In Part 1 of this series on using social media as a marketing tool for your MSP, we addressed the need to approach social media marketing with a well-designed plan, and some questions to help you formulate your plan. In Part 2, we’re going to delve into how to create relevant and effective social media content and provide some specific tips for getting your name and message out there in the social networking space – the right way.
We noted that you can have different purposes for using social media, but I’m going to focus on the two most common: to attract new customers and to communicate with existing customers in hopes that they will be more likely to a) continue to do business with you and b) refer you to others, thus bringing you new customers.
Content: Give them what they want
Too many businesses look at social media posts as just another form of advertisement, and the posts they write sound like mini-ads. But they’re missing the point. The reason for using social media is not to create clever sound bites about your brand that fit into 140 characters or less – the point is to build relationships with customers and potential customers.
Let’s think about the best way to build a personal relationship: A person who spends a first date talking about him/herself and ignoring the other person’s interests and needs is likely to find that the first date is also the last. Think of your social media posts as your “first date” with potential customers. Even when the objective of a post is to communicate with your current customers, it’s likely that others will see the post and it will help them form an opinion about how company and how it treats its customers. If that opinion is favorable, it can result in new business.
So the first step is to find out more about your target audience. What are their concerns, issues and interests? When you get questions or input about your services via email or phone calls or other one-to-one communications, respond to them individually but also use those questions and issues as topics for your social media posts. But pay close attention to how you word those posts. Remember that people don’t want to read a litany of self-promotional information. What they really want is solutions to their problems.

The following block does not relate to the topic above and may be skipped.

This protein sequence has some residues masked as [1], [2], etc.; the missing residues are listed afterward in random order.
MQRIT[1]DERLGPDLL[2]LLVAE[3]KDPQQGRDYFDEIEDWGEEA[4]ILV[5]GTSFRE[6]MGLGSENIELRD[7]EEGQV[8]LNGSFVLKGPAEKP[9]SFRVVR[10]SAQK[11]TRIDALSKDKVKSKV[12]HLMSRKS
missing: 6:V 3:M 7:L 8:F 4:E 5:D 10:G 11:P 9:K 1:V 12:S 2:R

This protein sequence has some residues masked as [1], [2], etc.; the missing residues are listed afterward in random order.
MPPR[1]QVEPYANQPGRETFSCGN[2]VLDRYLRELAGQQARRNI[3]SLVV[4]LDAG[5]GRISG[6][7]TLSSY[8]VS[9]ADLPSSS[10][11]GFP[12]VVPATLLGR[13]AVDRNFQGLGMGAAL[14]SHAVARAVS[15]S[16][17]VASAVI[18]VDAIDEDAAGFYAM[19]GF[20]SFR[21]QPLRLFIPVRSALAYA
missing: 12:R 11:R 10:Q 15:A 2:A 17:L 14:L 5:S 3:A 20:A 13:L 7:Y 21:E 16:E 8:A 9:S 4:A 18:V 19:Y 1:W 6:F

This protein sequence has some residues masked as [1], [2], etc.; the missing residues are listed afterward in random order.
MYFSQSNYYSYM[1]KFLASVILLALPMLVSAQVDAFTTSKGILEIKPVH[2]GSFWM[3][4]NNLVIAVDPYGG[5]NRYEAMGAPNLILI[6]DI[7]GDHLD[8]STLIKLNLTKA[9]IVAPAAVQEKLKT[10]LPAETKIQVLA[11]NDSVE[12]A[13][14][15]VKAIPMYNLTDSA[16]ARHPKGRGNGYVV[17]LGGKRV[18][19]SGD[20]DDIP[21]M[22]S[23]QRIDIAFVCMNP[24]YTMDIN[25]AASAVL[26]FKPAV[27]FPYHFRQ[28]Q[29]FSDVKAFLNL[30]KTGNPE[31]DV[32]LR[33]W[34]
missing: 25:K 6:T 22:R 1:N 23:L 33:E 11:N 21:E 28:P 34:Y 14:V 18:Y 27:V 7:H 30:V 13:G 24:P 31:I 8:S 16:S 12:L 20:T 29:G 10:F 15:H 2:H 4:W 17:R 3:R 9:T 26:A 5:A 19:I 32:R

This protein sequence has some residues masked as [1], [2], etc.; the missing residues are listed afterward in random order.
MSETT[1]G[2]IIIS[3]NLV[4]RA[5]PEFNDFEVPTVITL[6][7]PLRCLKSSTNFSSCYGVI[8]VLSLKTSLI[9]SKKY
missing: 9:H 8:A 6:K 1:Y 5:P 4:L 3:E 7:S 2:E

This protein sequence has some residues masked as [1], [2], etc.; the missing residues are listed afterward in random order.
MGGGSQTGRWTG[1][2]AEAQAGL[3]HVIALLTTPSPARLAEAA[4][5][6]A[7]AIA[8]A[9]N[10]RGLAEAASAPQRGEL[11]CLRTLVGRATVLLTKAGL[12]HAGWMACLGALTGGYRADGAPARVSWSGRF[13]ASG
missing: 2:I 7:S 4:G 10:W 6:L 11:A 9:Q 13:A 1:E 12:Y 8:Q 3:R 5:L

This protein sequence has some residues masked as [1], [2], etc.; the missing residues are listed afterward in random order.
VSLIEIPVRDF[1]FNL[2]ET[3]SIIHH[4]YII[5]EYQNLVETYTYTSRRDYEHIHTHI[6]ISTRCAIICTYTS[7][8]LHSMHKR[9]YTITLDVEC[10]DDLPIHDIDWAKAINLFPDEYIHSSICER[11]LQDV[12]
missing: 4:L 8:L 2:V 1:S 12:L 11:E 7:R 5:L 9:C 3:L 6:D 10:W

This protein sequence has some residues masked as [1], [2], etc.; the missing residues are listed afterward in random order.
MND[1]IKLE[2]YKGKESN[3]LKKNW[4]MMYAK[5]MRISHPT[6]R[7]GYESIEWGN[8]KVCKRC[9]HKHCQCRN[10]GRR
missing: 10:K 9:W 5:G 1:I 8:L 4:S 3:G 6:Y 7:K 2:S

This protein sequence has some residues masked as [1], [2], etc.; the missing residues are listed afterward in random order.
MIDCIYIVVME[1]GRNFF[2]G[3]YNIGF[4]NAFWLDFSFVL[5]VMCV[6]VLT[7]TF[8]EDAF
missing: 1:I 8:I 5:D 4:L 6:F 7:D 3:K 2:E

If your posts provide tips that customers find useful in their own businesses, they’ll keep following you and they’ll be more likely to recommend your services to others. More comprehensive solutions may be beyond the scope of a social media post. However, you can use social media to point your followers to your blog posts, white papers, videos and other materials on your web site that go into the details of solving their problems.
Consistency: Stick with it
We live in impatient times. We expect instant gratification, immediate payback; we want results right now. And if we don’t get that, we decide our efforts have been wasted and we move on to something else. That causes many people to lose out on what could have been beautiful relationships – both in their personal lives and in the business world.
Building an effective social media presence, as with most things of value, takes time. Once you’ve mapped out your plan, you have to follow through. That’s why it helps to create and stick with a posting schedule. Some businesses flood the social networks with posts for a few days and then go silent for days or weeks. If you have many good posts, dish them out slowly. Don’t deluge your followers, and don’t disappear for such a long time that they forget you exist. Maintain a constant presence and remember that quality matters more than quantity. Make them look forward to your next post.
Content and consistency are important factors in the success of your social media marketing plan, but something else that matters is which social venues you choose for disseminating your posts, and how well you master the use of those social venues. It’s not enough to create a few well-crafted “tweets” every day and send them out there into cyberspace. Each social venue has particular features (such as the Reply and Retweet functions on Twitter or the Notes, Events, and Groups features in Facebook). To get the most out of social media marketing, you need to learn how to utilize those features to more fully involve your audience. In Part 3, we’ll look at some of the major social venues and some ways to leverage their particular strengths.